And what does she actually believe? And who were her first supporters? There is one candidate in this election that we still know very little about: the one who, for the first time in modern political history, refuses to hold a press conference in a national campaign. Max Blumenthal explores Palin's strong connections to the armed far right:

Palin backed [former Alaska Independence party chairman, Mark] Chryson as he successfully advanced a host of anti-tax, pro-gun initiatives, including one that altered the state Constitution’s language to better facilitate the formation of anti-government militias. She joined in their vendetta against several local officials they disliked, and listened to their advice about hiring. She attempted to name Stoll, a John Birch Society activist known in the Mat-Su Valley as “Black Helicopter Steve,” to an empty Wasilla City Council seat. “Every time I showed up her door was open,” said Chryson. “And that policy continued when she became governor.” ...

Unlike some radical right-wingers, Chryson doesn’t put forward his ideas  freighted with anger or paranoia. And in a state where defense of gun and property rights often takes on a real religious fervor, Chryson was able to present himself  as a typical Alaskan. He rose through party ranks by reducing the AIP’s platform to a single page that “90 percent of Alaskans could agree with.”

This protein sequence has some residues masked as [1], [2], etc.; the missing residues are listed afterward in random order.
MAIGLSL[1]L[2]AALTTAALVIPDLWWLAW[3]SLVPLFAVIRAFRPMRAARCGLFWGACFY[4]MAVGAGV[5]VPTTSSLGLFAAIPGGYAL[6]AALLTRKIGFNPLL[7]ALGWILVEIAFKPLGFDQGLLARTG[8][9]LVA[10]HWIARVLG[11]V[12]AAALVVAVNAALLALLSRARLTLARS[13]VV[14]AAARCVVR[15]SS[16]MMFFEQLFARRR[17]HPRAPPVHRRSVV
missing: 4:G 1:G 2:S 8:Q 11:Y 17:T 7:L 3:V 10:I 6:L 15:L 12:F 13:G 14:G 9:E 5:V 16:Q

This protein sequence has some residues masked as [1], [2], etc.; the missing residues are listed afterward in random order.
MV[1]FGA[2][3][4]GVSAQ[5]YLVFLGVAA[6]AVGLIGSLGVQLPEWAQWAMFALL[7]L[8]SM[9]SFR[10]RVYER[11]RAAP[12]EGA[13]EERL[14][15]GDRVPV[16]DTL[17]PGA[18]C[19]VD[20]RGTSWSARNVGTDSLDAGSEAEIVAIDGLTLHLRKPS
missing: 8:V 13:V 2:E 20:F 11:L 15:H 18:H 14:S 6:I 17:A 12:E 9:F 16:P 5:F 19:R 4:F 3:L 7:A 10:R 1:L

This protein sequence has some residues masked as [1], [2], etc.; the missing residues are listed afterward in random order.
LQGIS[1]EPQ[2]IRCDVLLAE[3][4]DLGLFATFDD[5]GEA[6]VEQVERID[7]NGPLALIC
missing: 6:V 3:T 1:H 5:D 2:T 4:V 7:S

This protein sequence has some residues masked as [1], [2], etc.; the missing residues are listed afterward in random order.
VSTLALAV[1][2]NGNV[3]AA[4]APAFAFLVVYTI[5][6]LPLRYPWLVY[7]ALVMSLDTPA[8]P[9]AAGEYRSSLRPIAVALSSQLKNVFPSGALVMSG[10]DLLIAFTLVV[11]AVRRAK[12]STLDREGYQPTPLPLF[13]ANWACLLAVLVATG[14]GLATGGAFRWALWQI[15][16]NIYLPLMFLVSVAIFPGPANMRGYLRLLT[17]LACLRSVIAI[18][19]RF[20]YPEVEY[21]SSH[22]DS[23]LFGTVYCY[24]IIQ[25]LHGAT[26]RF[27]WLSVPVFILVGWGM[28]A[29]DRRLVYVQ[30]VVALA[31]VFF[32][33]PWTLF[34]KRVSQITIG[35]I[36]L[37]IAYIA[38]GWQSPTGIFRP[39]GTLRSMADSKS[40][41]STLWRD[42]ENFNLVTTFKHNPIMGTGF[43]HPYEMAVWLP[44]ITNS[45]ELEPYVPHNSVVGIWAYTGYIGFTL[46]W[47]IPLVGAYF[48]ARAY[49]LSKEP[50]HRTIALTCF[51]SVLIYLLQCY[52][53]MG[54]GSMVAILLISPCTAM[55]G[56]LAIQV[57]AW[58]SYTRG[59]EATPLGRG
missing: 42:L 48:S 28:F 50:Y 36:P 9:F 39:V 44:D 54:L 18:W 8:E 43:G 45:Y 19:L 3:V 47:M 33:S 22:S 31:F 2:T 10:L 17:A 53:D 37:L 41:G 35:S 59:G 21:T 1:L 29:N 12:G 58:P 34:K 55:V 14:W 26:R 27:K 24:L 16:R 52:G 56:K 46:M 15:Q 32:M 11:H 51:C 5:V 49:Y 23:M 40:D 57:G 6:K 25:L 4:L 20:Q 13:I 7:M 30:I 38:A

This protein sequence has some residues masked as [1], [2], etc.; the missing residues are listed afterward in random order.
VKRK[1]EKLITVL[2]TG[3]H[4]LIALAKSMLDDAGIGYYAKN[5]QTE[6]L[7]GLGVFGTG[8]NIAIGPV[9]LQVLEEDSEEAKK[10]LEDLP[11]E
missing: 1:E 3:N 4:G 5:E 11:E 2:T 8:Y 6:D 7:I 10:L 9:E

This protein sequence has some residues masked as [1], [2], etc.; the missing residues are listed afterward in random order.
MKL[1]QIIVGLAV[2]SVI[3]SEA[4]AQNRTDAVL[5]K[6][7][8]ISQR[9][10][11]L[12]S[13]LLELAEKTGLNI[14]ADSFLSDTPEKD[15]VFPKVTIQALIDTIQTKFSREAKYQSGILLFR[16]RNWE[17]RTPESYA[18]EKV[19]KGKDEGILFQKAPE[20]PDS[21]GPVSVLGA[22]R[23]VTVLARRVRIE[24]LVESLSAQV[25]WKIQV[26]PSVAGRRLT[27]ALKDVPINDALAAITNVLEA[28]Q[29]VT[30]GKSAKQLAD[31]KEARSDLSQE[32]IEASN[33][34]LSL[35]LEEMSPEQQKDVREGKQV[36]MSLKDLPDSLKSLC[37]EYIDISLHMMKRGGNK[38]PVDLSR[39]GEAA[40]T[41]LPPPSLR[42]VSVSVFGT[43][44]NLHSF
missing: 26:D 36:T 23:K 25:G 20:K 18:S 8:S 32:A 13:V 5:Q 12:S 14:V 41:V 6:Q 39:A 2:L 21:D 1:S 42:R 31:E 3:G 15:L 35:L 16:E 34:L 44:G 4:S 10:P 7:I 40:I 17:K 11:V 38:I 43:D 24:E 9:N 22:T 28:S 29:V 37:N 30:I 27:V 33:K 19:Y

This meant scrubbing the old platform of what Chryson called “racist language” while accommodating the state’s growing Christian right movement by emphasizing the AIP’s commitment to the “traditional family.” “The AIP is very family-oriented,” Chryson explained. “We’re for the traditional family daddy, mommy, kids because we all know that it was Adam and Eve, not Adam and Steve. And we don’t care if Heather has two mommies. That’s not a traditional family.”

Chryson further streamlined the AIP’s platform by softening its secessionist language. Instead of calling for immediate separation from the Uni ted States, the platform now demands a vote on independence. Yet Chryson maintains that his party remains committed to full independence. “The Alaskan Independence Party has got links to almost every independence-minded movement in the world,” Chryson exclaimed. “And Alaska is not the only place that’s about separation. There’s at least 30 different states that are talking about some type of separation from the United States.”

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